Regardless of Schmidt's predictions for 2030, Bernstein believes that the weakness of Chinese brands will prevent attacks on premium brands such as Audi, BMW, Mercedes and Porsche: "Premium Chinese EV models, such as the BYD Han and Tang, and the Nio EL7, are visibly overpowered to compensate for their lack of brand equity. They offer greater autonomy and more power at price levels sometimes 20% below comparable European CNG vehicles. We do not think that this guarantees success", Bernstein believes and believes that despite the vulnerability of mainstream European brands, they are not standing still: "New platforms will improve the relative competitiveness of European products. Brands matter, even in the mass market; new entrants will not be able to match the sales and service capacity of incumbents. Political support for European manufacturing over imports may also be a factor in the delay for new entrants. The key risk is that the sector continues to underestimate their strategic rationale and speed of competitive entry,” shares Bernstein.
Some European manufacturers remained calm about the possibility that the Chinese threat would require retaliation, while others wanted action. They easily split into German and the rest. Carlos Tavares, chief executive of Stellantis, which owns mass-market brands such as Peugeot, Fiat, Citroen, Vauxhall and Opel, recently called on European leaders to help local carmakers, not least because the EU regulation has favoured Chinese imports over European brands. Volkswagen welcomes the competition.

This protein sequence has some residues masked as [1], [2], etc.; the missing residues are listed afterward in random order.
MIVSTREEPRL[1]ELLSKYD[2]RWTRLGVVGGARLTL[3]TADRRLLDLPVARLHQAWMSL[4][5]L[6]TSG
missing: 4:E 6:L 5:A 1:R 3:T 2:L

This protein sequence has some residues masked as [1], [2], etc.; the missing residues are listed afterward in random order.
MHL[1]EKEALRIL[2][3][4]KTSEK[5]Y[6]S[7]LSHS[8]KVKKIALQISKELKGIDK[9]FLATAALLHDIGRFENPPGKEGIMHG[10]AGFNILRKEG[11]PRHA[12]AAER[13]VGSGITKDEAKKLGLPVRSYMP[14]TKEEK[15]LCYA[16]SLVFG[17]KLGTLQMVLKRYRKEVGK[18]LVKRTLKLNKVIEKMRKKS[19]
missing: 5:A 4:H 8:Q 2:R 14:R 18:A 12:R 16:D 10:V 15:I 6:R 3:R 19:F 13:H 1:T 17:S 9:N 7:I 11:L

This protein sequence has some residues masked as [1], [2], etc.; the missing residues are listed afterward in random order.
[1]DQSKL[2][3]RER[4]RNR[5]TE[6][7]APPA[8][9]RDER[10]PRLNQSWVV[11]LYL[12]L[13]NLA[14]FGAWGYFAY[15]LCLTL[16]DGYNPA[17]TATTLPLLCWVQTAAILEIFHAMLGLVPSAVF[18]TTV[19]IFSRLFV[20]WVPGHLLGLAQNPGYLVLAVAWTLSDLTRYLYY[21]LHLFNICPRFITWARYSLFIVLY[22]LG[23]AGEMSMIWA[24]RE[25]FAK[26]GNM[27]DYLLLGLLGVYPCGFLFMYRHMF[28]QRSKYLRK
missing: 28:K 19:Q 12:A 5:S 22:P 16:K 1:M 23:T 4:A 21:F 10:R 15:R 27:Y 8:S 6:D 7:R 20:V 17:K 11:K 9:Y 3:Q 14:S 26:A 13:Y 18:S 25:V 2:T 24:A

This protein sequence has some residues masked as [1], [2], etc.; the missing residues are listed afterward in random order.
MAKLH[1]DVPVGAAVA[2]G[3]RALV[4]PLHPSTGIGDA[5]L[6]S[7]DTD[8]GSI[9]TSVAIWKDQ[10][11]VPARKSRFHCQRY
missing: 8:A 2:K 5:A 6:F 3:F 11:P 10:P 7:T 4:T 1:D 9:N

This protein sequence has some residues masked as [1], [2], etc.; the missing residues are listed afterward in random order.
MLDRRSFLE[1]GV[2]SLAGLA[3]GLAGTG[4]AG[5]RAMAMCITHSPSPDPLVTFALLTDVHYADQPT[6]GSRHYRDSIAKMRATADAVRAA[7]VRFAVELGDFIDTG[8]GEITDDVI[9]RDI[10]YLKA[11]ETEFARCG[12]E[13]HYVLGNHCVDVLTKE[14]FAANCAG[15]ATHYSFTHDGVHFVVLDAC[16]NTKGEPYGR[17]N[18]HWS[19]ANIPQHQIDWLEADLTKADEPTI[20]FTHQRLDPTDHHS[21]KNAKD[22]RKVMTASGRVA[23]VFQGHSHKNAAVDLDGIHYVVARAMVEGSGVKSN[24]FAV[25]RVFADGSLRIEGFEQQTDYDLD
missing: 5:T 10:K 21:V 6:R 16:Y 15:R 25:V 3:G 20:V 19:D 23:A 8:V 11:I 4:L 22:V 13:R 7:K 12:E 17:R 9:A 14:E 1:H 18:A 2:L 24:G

"A challenging competitive environment drives innovation. Competition is part of our daily business,” we heard VW say. Mercedes -Benz CEO Ola Kallenius said something very similar. German manufacturers and CAR's Dudenhofer agree that China's restrictive actions will provoke retaliation: “A response from China? Absolutely. We are entering into a confrontation and China will, of course, strike back. Share prices of European carmakers – especially German ones – will suffer. VW, BMW, Mercedes- Benz make a good 40% of their profits today in China. Shareholders will not be happy if they are missing," says Dudenhöfer.
As divergent as the interests of Europe's two largest automotive nations may be, one thing is certain: China's automotive pressure in Europe is mounting, and not everyone has felt it yet. Whether the EU will be able to properly respond to the Chinese car invasion is a question that is not yet known, and in the meantime, the number of participants will grow.